And the following diseases have been associated with single-nucleotide DNA variations in Alu elements impacting transcription levels:

Alzheimer's disease

Lung cancer

Gastric cancer

Other alu-associated human mutations

The ACE gene, encoding Angiotensin-converting_enzyme, has 2 common variants, one with an Alu insertion (ACE-I) and one with the Alu deleted (ACE-D). This variation has been linked to changes in sporting ability: the presence of the Alu element is associated with better performance in endurance-oriented events (e.g. triathlons), whereas its absence is associated with strength- and power-oriented performance

The opsin gene duplication which resulted in the re-gaining of trichromacy in Old World primates (including humans) is flanked by an Alu element, implicating the role of Alu in the evolution of three colour vision.

Of course, there is still a great deal to study on this. For instance, the University of Iowa has a team studying this "junk" DNA.

Part of the answer to how and why primates differ from other mammals, and humans differ from other primates, may lie in the repetitive stretches of the genome that were once considered "junk."

A new study by researchers at the University of Iowa Carver College of Medicine finds that when a particular type of repetitive DNA segment, known as a Alu element, is inserted into existing genes, it can alter the rate at which proteins are produced -- a mechanism that could contribute to the evolution of different biological characteristics in different species. The study was published in the Feb. 15 issue of the journal Proceedings of the National Academy of Sciences (PNAS).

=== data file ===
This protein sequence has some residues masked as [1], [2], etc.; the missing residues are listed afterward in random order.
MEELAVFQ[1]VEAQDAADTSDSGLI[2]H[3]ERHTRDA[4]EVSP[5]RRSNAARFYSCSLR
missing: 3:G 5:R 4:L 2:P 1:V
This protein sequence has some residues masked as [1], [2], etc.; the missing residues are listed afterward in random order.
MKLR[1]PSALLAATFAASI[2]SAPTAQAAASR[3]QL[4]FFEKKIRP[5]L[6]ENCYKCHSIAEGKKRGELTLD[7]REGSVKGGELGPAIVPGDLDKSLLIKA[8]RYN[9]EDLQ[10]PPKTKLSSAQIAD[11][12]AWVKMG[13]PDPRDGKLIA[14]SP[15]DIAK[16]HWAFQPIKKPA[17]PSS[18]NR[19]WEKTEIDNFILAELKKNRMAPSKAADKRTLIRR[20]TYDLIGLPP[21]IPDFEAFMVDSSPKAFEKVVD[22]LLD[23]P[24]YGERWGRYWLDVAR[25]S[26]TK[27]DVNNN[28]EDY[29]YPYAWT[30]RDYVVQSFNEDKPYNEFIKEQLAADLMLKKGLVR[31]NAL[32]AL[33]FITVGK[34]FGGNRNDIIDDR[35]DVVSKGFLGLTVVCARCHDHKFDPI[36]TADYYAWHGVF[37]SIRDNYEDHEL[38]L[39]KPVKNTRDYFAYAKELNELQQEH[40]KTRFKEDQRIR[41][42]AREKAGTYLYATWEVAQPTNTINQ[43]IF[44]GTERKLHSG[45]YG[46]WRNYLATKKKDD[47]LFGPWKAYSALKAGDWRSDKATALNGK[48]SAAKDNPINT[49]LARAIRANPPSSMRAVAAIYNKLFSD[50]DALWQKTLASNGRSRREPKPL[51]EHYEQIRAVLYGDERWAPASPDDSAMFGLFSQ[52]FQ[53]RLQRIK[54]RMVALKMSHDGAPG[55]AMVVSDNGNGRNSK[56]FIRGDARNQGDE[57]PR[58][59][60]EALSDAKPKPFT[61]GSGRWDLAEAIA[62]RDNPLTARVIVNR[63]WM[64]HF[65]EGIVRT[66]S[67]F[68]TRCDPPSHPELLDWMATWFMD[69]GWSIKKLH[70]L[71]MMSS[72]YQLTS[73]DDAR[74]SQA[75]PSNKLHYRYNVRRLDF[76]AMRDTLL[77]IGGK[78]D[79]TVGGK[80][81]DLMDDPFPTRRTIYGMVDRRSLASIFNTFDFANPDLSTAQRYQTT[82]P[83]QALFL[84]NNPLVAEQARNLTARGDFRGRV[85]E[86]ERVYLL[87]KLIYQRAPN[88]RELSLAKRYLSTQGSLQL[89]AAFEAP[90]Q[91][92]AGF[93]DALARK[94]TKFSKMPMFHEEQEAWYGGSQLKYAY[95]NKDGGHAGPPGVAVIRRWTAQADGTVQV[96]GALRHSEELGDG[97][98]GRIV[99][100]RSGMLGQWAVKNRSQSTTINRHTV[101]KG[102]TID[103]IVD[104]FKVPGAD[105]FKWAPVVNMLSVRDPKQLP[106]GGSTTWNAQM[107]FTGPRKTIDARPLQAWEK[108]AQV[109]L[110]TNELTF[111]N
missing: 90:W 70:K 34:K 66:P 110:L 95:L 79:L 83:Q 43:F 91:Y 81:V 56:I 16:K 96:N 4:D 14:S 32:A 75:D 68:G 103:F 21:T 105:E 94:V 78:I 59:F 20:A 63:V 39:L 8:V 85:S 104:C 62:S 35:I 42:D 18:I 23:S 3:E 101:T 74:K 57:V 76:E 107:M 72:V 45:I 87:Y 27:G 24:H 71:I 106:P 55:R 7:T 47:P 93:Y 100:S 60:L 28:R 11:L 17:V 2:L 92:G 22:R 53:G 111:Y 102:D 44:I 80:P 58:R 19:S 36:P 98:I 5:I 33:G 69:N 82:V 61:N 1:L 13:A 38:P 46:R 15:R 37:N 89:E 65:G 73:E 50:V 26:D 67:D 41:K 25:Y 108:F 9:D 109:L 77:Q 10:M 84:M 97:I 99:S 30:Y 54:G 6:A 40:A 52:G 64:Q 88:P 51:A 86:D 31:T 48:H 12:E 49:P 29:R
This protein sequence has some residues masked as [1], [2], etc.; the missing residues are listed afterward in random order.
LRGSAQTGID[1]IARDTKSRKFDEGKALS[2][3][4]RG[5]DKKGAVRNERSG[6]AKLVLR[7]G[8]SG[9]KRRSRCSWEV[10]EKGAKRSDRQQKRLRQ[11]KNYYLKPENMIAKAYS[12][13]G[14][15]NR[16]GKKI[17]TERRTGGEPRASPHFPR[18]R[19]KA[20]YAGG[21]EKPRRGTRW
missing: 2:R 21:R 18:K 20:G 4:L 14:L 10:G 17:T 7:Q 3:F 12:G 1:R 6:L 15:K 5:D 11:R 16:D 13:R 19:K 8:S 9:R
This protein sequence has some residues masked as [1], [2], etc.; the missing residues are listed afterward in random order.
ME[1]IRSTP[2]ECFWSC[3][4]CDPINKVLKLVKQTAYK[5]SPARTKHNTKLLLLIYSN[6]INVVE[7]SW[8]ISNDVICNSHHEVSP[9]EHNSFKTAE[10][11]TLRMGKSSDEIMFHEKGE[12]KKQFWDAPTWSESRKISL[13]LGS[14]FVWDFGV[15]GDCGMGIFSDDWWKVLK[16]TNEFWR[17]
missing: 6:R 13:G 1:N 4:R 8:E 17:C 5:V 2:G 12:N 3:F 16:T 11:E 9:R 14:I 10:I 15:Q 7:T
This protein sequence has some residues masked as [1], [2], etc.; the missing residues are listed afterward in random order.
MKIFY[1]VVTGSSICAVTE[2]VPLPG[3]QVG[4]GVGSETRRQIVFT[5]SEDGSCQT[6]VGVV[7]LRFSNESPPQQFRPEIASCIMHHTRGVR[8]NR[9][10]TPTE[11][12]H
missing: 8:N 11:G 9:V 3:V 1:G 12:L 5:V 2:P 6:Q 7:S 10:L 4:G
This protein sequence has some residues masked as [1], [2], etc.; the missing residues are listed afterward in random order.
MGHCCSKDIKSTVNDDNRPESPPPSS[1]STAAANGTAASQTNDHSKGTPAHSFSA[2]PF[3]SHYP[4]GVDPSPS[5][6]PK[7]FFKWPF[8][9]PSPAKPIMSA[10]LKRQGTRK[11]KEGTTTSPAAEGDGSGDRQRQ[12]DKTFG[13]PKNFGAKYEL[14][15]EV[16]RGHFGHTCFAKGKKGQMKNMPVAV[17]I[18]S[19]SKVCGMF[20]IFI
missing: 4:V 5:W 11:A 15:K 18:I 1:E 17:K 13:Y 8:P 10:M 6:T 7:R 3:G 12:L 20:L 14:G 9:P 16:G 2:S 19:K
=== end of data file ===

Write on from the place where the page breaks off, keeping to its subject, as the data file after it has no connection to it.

"Repetitive elements of the genome can provide a playground for the creation of new evolutionary characteristics," said senior study author Yi Xing, Ph.D., assistant professor of internal medicine and biomedical engineering, who holds a joint appointment in the UI Carver College of Medicine and the UI College of Engineering. "By understanding how these elements function, we can learn more about genetic mechanisms that might contribute to uniquely human traits."

Alu elements are a specific class of repetitive DNA that first appeared about 60 to 70 million years ago during primate evolution. They do not exist in genomes of other mammals. Alu elements are the most common form of mobile DNA in the human genome, and are able to transpose, or jump, to different positions in the genome sequence. When they jump into regions of the genome containing existing genes, these elements can become new exons -- pieces of messenger RNAs that carry the genetic information.

There is a paper by Srikanta et al entitled An alternative pathway for Alu retrotransposition suggests a role in DNA double-strand break repair (PDF).

Hope that helps.

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Because of the retrotransposon ability of Alu and other interspersed elements, insertion into parts of the genome can contribute to genetic diversity among the population. This can be analogous to random point mutations accumulated throughout a lifetime.

Some of these mutations can be beneficial and increase the overall fitness of the organism. However, many of these mutations and random insertions are harmful especially when elements insert themselves into essential genes or tumor suppressor genes (which leads to cancer).